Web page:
14. Recovering metallic fractions from waste electrical and electronic equipment by a novel vibration system

    Habib, Muddasar; Miles, Nicholas J.; Hall, Philip

    2013-01-01

    Highlights: ► This work focuses on demonstrating a new scaled up technology to separate the metallic and non-metallic fractions of PCBs. ► PCBs comminuted to <1 mm in size resulted in metallic grade concentration of 95% in some of the recovered products. ► Good separation was observed at 40 mm particle bed height due to the formation of well-structured global convection currents. ► The work reported here contributes to the development of a new approach to dry, fine particle separation. - Abstract: The need to recover and recycle valuable resources from Waste Electrical and Electronic Equipment (WEEE) is of growing importance as increasing amounts are generated due to shorter product life cycles, market expansions, new product developments and, higher consumption and production rates. The European Commission (EC) directive, 2002/96/EC, on WEEE became law in UK in January 2007 setting targets to recover up to 80% of all WEEE generated. Printed Wire Board (PWB) and/or Printed Circuit Board (PCB) is an important component of WEEE with an ever increasing tonnage being generated. However, the lack of an accurate estimate for PCB production, future supply and uncertain demands of its recycled materials in international markets has provided the motivation to explore different approaches to recycle PCBs. The work contained in this paper focuses on a novel, dry separation methodology in which vertical vibration is used to separate the metallic and non-metallic fractions of PCBs. When PCBs were comminuted to less than 1 mm in size, metallic grades as high as 95% (measured by heavy liquid analysis) could be achieved in the recovered products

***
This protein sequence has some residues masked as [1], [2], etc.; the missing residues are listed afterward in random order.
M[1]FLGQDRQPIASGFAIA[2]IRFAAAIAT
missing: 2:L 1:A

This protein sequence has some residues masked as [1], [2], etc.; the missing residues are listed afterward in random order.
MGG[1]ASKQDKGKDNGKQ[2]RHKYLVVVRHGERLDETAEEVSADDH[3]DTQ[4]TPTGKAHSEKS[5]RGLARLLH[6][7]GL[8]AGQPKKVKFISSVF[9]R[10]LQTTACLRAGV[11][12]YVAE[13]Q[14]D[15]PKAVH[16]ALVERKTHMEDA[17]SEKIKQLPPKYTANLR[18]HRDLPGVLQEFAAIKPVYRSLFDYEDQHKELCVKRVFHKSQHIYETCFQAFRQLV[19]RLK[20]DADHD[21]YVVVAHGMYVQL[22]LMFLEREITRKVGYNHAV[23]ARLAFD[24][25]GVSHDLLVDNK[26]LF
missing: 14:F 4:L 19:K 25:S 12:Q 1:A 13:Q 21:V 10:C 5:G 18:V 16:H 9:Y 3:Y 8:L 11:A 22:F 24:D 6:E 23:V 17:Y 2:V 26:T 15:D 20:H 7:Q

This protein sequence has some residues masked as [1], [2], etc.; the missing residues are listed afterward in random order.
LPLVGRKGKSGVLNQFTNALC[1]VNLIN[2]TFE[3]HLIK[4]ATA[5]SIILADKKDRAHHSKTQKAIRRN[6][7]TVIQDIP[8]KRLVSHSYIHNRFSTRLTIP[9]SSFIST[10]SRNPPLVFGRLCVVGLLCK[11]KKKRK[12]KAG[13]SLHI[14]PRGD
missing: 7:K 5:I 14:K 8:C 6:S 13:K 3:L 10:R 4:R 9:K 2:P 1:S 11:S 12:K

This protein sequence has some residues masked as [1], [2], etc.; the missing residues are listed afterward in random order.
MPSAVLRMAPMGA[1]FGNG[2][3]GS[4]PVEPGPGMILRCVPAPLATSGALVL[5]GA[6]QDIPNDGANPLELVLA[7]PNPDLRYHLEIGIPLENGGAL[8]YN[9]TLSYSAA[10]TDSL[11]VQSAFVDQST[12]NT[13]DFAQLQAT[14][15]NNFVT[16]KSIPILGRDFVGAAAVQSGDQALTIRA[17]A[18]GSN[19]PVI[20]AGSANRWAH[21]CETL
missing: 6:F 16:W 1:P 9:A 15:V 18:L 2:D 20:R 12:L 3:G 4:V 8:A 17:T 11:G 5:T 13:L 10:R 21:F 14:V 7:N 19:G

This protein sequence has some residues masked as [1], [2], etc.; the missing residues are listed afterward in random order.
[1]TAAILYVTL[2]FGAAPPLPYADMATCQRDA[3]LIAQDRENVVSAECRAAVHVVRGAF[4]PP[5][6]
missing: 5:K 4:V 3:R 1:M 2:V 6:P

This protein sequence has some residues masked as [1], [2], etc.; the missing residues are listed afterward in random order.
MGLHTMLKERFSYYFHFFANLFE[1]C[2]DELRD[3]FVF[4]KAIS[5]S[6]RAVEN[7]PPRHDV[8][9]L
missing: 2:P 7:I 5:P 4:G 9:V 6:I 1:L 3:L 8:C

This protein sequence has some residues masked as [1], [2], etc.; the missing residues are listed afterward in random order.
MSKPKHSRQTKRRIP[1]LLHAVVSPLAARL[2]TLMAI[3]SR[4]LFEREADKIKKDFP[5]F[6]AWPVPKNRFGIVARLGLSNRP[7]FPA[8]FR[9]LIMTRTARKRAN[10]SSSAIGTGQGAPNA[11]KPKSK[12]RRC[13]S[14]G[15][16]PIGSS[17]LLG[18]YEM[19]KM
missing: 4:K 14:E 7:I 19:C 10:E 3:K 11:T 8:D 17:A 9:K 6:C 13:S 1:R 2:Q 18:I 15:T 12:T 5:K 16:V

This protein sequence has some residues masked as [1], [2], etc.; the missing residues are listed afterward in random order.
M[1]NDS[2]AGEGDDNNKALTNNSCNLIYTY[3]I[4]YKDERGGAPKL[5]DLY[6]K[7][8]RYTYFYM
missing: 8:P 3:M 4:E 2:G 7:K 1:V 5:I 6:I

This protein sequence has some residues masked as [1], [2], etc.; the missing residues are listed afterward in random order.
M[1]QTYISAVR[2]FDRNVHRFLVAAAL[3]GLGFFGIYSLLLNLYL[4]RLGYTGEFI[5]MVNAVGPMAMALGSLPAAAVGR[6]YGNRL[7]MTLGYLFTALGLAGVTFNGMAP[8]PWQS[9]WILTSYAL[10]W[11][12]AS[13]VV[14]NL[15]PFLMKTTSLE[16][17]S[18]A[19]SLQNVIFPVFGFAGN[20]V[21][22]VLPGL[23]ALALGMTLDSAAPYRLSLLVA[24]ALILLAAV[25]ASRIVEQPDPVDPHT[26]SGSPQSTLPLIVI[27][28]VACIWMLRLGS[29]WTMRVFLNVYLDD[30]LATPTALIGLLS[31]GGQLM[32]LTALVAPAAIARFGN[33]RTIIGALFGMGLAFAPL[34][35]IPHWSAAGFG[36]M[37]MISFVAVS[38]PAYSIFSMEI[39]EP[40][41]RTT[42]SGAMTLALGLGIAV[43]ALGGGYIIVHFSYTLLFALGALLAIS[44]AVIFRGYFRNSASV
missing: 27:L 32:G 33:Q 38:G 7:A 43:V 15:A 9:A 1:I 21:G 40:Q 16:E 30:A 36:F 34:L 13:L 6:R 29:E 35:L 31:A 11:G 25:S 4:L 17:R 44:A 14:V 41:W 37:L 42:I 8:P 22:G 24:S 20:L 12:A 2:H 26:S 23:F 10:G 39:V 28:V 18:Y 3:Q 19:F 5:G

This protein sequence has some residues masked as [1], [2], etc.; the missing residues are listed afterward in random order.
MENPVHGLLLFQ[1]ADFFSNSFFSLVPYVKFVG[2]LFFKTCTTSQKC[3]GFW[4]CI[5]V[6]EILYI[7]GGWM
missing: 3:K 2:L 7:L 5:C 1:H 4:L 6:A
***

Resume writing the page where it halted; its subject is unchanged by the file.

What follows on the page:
15. Phase recovering algorithms for extended objects encoded in digitally recorded holograms

    Peng Z.

    2010-06-01

    Full Text Available The paper presents algorithms to recover the optical phase of digitally encoded holograms. Algorithms are based on the use of a numerical spherical reconstructing wave. Proof of the validity of the concept is performed through an experimental off axis digital holographic set-up. Two-color digital holographic reconstruction is also investigated. Application of the color set-up and algorithms concerns the simultaneous two-dimensional deformation measurement of an object submitted to a mechanical loading.

  16. Fast alternating projected gradient descent algorithms for recovering spectrally sparse signals

    Cho, Myung; Cai, Jian-Feng; Liu, Suhui; Eldar, Yonina C.; Xu, Weiyu

    2016-01-01

    We propose fast algorithms that speed up or improve the performance of recovering spectrally sparse signals from un-derdetermined measurements. Our algorithms are based on a non-convex approach of using alternating projected gradient descent for structured matrix recovery. We apply this approach to two formulations of structured matrix recovery: Hankel and Toeplitz mosaic structured matrix, and Hankel structured matrix. Our methods provide better recovery performance, and faster signal recovery than existing algorithms, including atomic norm minimization.

  17. Short wave infrared hyperspectral imaging for recovered post-consumer single and mixed polymers characterization

    Bonifazi, Giuseppe; Palmieri, Roberta; Serranti, Silvia

    2015-03-01